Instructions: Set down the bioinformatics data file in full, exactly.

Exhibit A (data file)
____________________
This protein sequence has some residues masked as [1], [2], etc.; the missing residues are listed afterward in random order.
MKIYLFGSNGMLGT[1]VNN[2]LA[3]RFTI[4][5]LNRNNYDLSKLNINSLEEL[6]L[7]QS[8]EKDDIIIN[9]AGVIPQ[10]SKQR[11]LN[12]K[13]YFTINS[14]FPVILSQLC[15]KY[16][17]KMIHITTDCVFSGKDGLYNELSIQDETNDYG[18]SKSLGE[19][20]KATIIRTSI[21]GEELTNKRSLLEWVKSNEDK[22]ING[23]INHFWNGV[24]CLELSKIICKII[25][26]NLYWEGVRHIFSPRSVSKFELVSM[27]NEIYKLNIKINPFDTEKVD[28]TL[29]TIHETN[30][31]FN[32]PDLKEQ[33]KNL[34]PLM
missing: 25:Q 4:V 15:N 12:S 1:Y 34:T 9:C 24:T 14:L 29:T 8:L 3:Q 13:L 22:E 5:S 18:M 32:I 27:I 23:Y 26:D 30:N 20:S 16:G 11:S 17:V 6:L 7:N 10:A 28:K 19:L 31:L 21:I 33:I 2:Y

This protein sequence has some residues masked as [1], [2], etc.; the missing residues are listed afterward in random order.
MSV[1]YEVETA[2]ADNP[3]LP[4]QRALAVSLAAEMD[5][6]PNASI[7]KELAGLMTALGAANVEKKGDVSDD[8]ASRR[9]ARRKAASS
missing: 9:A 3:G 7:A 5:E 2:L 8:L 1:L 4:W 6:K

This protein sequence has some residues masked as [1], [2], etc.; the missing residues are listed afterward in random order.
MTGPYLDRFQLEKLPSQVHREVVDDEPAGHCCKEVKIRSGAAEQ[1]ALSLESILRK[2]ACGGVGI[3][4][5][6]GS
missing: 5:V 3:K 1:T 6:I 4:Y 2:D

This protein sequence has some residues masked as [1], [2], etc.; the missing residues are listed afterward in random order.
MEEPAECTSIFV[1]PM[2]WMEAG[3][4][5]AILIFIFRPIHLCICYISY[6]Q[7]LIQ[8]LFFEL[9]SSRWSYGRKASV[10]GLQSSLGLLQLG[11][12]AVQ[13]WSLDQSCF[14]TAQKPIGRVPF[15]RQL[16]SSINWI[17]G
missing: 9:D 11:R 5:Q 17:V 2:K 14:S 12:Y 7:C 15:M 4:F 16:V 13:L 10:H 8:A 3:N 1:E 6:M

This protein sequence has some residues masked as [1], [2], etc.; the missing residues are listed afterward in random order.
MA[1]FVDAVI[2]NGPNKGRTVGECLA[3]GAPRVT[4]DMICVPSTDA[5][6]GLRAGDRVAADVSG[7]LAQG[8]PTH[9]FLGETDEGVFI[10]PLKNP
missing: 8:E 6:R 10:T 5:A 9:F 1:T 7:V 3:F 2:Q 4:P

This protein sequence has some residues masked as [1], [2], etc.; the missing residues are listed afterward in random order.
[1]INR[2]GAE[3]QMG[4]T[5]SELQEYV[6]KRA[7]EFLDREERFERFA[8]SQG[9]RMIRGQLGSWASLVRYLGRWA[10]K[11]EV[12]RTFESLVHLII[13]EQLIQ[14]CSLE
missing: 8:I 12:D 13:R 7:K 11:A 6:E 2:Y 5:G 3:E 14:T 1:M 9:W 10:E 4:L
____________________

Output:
This protein sequence has some residues masked as [1], [2], etc.; the missing residues are listed afterward in random order.
MKIYLFGSNGMLGT[1]VNN[2]LA[3]RFTI[4][5]LNRNNYDLSKLNINSLEEL[6]L[7]QS[8]EKDDIIIN[9]AGVIPQ[10]SKQR[11]LN[12]K[13]YFTINS[14]FPVILSQLC[15]KY[16][17]KMIHITTDCVFSGKDGLYNELSIQDETNDYG[18]SKSLGE[19][20]KATIIRTSI[21]GEELTNKRSLLEWVKSNEDK[22]ING[23]INHFWNGV[24]CLELSKIICKII[25][26]NLYWEGVRHIFSPRSVSKFELVSM[27]NEIYKLNIKINPFDTEKVD[28]TL[29]TIHETN[30][31]FN[32]PDLKEQ[33]KNL[34]PLM
missing: 25:Q 4:V 15:N 12:S 1:Y 34:T 9:C 24:T 14:L 29:T 8:L 3:Q 13:L 22:E 5:S 18:M 32:I 27:I 23:Y 26:D 30:N 20:S 16:G 11:S 17:V 6:L 7:N 10:A 28:K 19:L 31:L 21:I 33:I 2:Y

This protein sequence has some residues masked as [1], [2], etc.; the missing residues are listed afterward in random order.
MSV[1]YEVETA[2]ADNP[3]LP[4]QRALAVSLAAEMD[5][6]PNASI[7]KELAGLMTALGAANVEKKGDVSDD[8]ASRR[9]ARRKAASS
missing: 9:A 3:G 7:A 5:E 2:L 8:L 1:L 4:W 6:K

This protein sequence has some residues masked as [1], [2], etc.; the missing residues are listed afterward in random order.
MTGPYLDRFQLEKLPSQVHREVVDDEPAGHCCKEVKIRSGAAEQ[1]ALSLESILRK[2]ACGGVGI[3][4][5][6]GS
missing: 5:V 3:K 1:T 6:I 4:Y 2:D

This protein sequence has some residues masked as [1], [2], etc.; the missing residues are listed afterward in random order.
MEEPAECTSIFV[1]PM[2]WMEAG[3][4][5]AILIFIFRPIHLCICYISY[6]Q[7]LIQ[8]LFFEL[9]SSRWSYGRKASV[10]GLQSSLGLLQLG[11][12]AVQ[13]WSLDQSCF[14]TAQKPIGRVPF[15]RQL[16]SSINWI[17]G
missing: 9:D 11:R 5:Q 17:V 2:K 14:S 12:Y 7:C 15:M 4:F 16:V 13:L 10:H 8:A 3:N 1:E 6:M

This protein sequence has some residues masked as [1], [2], etc.; the missing residues are listed afterward in random order.
MA[1]FVDAVI[2]NGPNKGRTVGECLA[3]GAPRVT[4]DMICVPSTDA[5][6]GLRAGDRVAADVSG[7]LAQG[8]PTH[9]FLGETDEGVFI[10]PLKNP
missing: 8:E 6:R 10:T 5:A 9:F 1:T 7:V 3:F 2:Q 4:P

This protein sequence has some residues masked as [1], [2], etc.; the missing residues are listed afterward in random order.
[1]INR[2]GAE[3]QMG[4]T[5]SELQEYV[6]KRA[7]EFLDREERFERFA[8]SQG[9]RMIRGQLGSWASLVRYLGRWA[10]K[11]EV[12]RTFESLVHLII[13]EQLIQ[14]CSLE
missing: 8:I 12:D 13:R 7:K 11:A 6:E 2:Y 5:G 3:E 14:T 1:M 9:W 10:E 4:L